Independent Online

Wednesday, July 6, 2022

Like us on FacebookFollow us on TwitterView weather by locationView market indicators

Uproar over DBE’s plan to reduce social distancing to half-a-metre in schools

Teacher unions say they were not consulted in regard to the new proposed reduced social distance of half-a-metre in primary schools. Picture: Leon Lestrade/African News Agency (ANA).

Teacher unions say they were not consulted in regard to the new proposed reduced social distance of half-a-metre in primary schools. Picture: Leon Lestrade/African News Agency (ANA).

Published Aug 6, 2021

Share

Johannesburg - Teacher unions are up in arms over the Department of Basic Education’s plan to reduce social distancing from one metre to half-a-metre in schools.

Basic Education Minister Angie Motshekga announced this week that the department intended to approach Cabinet in regard to the possible reduction of social distancing in primary schools from one metre to half-a-metre. The new development comes after the publication of the new department Covid-19 directions on July 31 that determine social distancing as 1m.

Story continues below Advertisement

In a joint statement from the National Professional Teachers’ Organisation of SA (Naptosa), National Teachers’ Union (Natu), Professional Educators Union (Peu), SA Democratic Teachers Union (Sadtu) and South African Teachers’ Union (SAOU), the unions said they rejected the new developments.

“Despite warnings from the teacher unions that one metre social distancing is not possible when all primary school learners return to school, it is clear after two school days that compliance with the 1m social distancing is virtually impossible when the traditional time table is followed,” the teacher unions said.

They added that the teacher unions were not consulted in regard to the new proposed reduced social distance of half-a-metre in primary schools.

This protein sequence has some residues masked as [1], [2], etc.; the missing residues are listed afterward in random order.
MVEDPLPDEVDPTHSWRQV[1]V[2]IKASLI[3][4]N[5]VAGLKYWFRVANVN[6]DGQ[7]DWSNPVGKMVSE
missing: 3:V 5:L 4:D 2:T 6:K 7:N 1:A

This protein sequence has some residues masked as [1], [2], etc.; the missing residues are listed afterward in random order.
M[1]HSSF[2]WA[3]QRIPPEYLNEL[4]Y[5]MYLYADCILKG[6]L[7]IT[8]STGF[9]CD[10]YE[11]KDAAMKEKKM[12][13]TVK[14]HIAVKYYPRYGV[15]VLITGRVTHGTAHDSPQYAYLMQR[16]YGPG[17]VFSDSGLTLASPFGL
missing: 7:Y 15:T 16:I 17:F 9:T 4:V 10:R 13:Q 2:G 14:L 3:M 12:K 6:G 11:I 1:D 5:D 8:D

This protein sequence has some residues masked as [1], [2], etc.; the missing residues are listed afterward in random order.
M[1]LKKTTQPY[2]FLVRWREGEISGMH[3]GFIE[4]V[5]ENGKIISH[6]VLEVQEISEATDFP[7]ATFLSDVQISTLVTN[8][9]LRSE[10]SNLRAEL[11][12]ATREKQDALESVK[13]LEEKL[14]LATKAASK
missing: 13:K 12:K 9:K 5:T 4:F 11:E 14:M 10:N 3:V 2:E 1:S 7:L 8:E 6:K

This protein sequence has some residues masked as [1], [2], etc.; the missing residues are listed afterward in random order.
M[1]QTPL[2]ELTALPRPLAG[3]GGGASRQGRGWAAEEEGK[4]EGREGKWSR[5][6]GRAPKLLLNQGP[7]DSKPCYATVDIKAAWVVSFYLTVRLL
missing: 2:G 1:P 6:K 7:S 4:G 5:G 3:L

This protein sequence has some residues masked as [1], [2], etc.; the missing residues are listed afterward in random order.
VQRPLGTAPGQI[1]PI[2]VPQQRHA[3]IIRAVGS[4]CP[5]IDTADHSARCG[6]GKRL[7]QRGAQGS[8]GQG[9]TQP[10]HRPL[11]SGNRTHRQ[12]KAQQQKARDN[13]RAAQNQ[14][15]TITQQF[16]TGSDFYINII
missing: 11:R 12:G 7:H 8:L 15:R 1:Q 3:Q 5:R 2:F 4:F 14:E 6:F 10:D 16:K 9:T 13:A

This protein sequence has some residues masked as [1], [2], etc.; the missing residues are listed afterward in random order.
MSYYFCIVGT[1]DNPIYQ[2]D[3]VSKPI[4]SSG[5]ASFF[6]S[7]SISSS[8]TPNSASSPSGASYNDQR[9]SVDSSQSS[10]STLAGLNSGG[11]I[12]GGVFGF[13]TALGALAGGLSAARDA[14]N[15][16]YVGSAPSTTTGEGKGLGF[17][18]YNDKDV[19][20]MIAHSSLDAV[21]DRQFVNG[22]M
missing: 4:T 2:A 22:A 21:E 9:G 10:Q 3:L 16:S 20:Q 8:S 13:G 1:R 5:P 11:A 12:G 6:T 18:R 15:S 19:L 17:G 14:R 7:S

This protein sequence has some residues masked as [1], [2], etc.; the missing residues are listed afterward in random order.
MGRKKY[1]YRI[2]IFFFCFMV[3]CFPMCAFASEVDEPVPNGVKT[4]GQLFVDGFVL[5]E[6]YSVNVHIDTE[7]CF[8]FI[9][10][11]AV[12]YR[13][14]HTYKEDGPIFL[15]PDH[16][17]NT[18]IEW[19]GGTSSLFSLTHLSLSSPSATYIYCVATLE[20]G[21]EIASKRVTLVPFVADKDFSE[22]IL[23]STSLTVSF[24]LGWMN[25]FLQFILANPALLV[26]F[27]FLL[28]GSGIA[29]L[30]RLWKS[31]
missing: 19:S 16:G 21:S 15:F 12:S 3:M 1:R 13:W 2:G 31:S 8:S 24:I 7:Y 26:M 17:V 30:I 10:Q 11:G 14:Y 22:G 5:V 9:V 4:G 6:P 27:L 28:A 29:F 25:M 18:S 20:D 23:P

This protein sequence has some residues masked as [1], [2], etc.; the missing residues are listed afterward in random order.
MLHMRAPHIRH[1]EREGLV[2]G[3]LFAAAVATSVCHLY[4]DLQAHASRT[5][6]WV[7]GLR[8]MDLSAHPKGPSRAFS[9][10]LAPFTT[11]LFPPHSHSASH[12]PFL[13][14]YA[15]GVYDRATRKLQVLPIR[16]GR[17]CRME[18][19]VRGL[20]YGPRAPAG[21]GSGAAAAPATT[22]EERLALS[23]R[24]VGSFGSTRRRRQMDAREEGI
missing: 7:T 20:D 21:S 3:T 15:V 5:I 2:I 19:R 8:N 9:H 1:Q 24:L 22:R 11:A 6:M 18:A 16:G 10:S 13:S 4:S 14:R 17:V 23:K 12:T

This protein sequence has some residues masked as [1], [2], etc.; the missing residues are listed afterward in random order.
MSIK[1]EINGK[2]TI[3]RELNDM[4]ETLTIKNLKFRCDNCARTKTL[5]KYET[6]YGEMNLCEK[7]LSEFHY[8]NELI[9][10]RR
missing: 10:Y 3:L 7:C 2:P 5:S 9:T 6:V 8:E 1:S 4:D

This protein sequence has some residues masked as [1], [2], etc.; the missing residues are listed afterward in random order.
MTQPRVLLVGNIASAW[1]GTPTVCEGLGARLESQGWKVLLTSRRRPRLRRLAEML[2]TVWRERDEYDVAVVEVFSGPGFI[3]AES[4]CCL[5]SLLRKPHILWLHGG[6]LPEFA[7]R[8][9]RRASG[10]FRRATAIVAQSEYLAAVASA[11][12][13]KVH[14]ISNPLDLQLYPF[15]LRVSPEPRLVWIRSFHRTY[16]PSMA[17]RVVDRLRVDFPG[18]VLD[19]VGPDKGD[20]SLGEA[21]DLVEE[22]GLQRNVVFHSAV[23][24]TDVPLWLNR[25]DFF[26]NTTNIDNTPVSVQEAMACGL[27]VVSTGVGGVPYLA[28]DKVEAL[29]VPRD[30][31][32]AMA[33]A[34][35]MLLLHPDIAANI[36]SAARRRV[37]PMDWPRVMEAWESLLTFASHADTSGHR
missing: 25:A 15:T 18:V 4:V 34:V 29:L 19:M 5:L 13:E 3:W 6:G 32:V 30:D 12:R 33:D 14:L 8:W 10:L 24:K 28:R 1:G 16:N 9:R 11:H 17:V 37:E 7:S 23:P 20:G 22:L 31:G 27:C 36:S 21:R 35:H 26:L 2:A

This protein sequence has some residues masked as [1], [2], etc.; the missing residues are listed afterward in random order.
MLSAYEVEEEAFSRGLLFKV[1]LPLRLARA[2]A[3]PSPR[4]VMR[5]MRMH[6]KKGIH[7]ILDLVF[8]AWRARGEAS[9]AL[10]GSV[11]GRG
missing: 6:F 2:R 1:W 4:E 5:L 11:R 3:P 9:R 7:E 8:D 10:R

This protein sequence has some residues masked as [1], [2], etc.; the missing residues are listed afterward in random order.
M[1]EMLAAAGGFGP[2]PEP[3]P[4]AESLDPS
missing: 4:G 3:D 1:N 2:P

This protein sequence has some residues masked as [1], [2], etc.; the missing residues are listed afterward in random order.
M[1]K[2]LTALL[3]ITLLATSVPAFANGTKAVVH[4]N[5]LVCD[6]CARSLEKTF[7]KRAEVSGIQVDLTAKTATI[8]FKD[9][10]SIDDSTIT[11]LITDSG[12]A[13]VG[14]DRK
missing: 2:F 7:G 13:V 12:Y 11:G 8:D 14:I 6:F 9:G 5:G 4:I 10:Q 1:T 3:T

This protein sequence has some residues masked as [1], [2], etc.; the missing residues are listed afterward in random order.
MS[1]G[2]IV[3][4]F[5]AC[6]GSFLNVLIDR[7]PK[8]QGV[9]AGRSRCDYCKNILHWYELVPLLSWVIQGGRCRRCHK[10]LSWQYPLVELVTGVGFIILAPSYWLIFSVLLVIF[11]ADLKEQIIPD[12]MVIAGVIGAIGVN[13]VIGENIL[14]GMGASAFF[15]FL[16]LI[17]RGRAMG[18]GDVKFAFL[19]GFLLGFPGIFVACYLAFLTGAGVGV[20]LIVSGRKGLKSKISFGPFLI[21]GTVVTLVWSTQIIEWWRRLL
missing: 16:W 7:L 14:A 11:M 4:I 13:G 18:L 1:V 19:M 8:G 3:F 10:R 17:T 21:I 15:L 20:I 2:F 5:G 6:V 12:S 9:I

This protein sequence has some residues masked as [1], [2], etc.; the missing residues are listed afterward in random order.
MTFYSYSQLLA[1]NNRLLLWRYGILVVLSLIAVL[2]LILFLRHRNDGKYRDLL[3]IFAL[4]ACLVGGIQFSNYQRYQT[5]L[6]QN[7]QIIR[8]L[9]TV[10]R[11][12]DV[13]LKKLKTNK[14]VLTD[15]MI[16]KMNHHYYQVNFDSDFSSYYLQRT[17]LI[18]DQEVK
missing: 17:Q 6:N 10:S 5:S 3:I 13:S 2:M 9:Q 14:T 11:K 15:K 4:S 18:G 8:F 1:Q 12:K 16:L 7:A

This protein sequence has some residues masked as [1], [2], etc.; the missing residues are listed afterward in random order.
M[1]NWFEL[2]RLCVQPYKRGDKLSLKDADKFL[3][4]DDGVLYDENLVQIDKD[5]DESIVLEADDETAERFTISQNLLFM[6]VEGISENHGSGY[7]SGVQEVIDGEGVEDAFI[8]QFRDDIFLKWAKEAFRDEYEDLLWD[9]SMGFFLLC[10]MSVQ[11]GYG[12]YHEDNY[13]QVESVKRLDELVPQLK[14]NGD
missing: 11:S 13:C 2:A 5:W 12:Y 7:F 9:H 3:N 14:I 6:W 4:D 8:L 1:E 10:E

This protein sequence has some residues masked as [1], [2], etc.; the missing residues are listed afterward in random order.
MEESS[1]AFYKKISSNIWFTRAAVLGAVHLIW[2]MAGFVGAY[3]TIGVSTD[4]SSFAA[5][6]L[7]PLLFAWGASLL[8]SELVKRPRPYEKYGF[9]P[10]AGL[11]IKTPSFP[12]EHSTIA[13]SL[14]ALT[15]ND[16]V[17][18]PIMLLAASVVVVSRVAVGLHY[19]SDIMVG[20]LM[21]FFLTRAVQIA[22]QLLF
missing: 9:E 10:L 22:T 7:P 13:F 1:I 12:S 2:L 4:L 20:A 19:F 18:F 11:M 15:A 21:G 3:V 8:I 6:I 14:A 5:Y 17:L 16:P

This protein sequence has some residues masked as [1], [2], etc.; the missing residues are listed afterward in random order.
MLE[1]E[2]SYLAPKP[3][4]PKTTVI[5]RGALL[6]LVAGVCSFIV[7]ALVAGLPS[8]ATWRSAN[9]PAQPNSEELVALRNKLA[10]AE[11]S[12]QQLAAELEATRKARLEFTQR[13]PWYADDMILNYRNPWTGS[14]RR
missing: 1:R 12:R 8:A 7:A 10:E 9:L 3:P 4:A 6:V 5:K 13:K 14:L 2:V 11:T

“It is our contention that this matter must be the subject of genuine consultations with the organised teaching profession and that it must be supported by scientific evidence that the planned reduction will not lead to further infections among learners, educators and members of the broader community.

“No scientific evidence thus far has been provided to the unions in connection with the acceptability of such a reduction,” they said.

The teacher unions added that they were in favour of a return to normality to ensure that the traditional timetables in schools may be reintroduced, but not at the expense of compliance with the required health and safety protocols.

Story continues below Advertisement

“Our advice to schools in the interim is that where the 1m cannot be complied with, the schools should follow the deviation provisions as contained in the Gazette and to continue with rotational timetabling. This is done in the best interest of the child, educators and the community and to ensure that schools do not become super-spreaders …” the unions said.

They said they have formally requested an urgent meeting with the department to discuss the matter.

Motshekga was monitoring teaching and learning at primary schools in the Free State on Thursday where she said the department was looking at measures to have as many learners as possible in schools.

Story continues below Advertisement

She had heard that the unions were concerned that they weren’t consulted but added that the department still needed to engage with the Department of Health and the National Coronavirus Command Council.

“We are going to look at different measures, whether we use school halls or platooning systems or outside places,” the minister said.

She said the department has agreed to meet the unions and provide them with a report. Before the department goes to Cabinet about the proposal, it needed the opinions of the Ministerial Advisory Committee and it would table the matter with the National Joint Operational and Intelligence Structure.

Story continues below Advertisement

The Star

Related Topics:

schools

Share